Sunday, June 27, 2010

Things I Don't Know

I wrote this review on my LivingSocial: Books page on Facebook. What I didn't say in the review is how the book affected me personally. Cohen was not that much older than me when she discovered she was pregnant at 6 months, and her writing about her ambivalence about (even hostility towards) her pregnancy was fascinating to read as I try so hard to conceive. Granted, I have only two of the four strikes against me that she had to grapple with: I have not-such-great health insurance and I'm of "advanced maternal age," but unlike Cohen, I am not a DES baby and I am not taking teratogenic drugs. It's hard to imagine not being aware of the pregnancy in the first six months--especially as I am hypersensitive to anything going on down there these days, but if you've been told for more than a decade that you are infertile, I suppose you wouldn't be looking for those signs.

Her discussions around her feelings about taking care of a child with a disability were hard to read. I don't know where I come out on that one yet, and I don't think anyone does that hasn't faced it. I just hope that I would be less depressed and more communicative with my partner than the author describes herself being.

The scariest part of the book was her description of her process of laboring and giving birth. At one point she says that a doctor told her that after 35, a woman's ease at giving birth and her needed recovery time increases exponentially. I mean doctors say all kinds of shit, so hopefully that's not altogether true, but it does make me feel like I ought to start doing yoga like, now.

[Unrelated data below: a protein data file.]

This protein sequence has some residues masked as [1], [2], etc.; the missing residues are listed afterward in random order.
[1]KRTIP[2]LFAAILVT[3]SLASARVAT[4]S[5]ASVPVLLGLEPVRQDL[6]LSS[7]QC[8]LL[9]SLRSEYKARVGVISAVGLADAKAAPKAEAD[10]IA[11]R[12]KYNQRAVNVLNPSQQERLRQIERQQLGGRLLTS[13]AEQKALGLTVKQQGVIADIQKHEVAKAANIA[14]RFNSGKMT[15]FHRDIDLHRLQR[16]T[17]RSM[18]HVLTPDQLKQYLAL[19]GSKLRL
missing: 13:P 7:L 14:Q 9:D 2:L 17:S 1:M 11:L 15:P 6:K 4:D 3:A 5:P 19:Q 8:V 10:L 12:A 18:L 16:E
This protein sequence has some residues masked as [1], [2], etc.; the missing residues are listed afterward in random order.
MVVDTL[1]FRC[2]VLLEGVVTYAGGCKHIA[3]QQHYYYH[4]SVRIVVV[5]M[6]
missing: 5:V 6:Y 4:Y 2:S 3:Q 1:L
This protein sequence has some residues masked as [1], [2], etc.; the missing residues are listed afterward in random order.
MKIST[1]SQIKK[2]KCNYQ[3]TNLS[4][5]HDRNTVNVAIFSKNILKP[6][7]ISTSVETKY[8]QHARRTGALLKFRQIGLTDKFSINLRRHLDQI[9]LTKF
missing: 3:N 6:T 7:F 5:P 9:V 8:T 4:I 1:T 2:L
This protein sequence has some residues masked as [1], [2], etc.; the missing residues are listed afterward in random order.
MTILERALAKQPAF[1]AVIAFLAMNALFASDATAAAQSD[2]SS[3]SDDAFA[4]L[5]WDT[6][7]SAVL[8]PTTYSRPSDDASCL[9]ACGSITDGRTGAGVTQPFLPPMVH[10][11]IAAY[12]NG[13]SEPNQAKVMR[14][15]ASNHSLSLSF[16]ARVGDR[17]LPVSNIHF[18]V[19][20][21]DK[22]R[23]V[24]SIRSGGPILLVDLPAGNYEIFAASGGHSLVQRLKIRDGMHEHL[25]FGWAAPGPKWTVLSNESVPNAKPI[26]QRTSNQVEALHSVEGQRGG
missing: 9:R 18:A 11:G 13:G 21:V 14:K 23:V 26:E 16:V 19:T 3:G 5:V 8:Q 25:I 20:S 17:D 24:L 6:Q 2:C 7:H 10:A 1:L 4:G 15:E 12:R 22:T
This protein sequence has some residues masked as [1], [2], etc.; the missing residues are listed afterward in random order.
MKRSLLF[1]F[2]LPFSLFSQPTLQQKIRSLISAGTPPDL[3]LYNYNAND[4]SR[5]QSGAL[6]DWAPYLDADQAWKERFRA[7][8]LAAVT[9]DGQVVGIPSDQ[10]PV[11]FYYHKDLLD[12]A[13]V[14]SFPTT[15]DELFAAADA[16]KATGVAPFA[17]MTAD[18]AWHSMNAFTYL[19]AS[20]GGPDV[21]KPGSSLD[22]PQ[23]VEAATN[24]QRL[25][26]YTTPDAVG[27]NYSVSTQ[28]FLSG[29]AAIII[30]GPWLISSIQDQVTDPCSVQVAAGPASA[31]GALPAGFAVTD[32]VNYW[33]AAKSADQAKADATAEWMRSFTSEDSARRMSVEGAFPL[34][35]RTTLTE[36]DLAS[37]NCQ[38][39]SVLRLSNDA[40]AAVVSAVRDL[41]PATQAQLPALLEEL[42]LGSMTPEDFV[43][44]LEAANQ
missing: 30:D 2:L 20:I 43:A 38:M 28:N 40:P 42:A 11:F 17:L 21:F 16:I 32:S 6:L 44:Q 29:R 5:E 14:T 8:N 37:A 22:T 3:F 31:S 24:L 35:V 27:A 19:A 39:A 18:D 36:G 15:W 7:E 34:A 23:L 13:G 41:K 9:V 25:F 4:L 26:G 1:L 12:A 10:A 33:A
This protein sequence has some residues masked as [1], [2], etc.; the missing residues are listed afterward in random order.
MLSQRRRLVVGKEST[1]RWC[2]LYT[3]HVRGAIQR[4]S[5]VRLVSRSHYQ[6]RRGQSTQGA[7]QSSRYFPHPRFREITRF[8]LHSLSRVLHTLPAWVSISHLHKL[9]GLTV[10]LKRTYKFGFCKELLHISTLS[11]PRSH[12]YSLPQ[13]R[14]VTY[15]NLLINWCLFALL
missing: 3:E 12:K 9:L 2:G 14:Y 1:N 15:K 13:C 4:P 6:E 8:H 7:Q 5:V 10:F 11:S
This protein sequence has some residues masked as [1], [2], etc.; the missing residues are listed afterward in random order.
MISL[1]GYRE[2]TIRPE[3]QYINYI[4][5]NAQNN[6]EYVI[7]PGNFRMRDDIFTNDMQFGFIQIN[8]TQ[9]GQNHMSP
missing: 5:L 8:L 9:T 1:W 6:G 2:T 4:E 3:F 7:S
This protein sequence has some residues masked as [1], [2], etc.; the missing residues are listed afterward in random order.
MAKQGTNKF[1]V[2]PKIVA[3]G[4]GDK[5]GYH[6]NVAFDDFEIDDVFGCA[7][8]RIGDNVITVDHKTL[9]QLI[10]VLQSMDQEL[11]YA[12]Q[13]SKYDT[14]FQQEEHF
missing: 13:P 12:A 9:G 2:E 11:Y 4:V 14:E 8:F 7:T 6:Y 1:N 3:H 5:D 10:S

Here's my review:

Anyone working in the field of abortion rights should read this book--today. I heard an interview with the author on NPR a few months ago and scrawled the name in my agenda so that I could remember to order it. I forgot about it until I attended the premiere of the Human RIghts Watch film festival a few weeks ago to see the film "12th and Delaware" about a corner in Florida where on one side of the street is an abortion clinic, and the other side is a Crisis Pregnancy Center--basically a "clinic" set up to fool women that they provide abortion services but instead offer them a sonogram and aggressively and with lots and lots of lying, try to convince them not to have an abortion.

There are like, tens of thousands of CPCs that have cropped up all over the country, and it is part of the culture shift around abortion. If we simply demonize the right to lifers and we don't start examining our feelings about life and answer the hard questions about abortion, we're going to keep losing this culture war and women's lives will be at risk. Alice Eve Cohen's articulation of why abortion rights are important in the face of her decision to keep an unwanted pregnancy are starkly and refreshingly honest. Her thoughtful revealing of her struggle around this pregnancy should be front and center in discussions among those of us who fight to retain abortion rights in this country.

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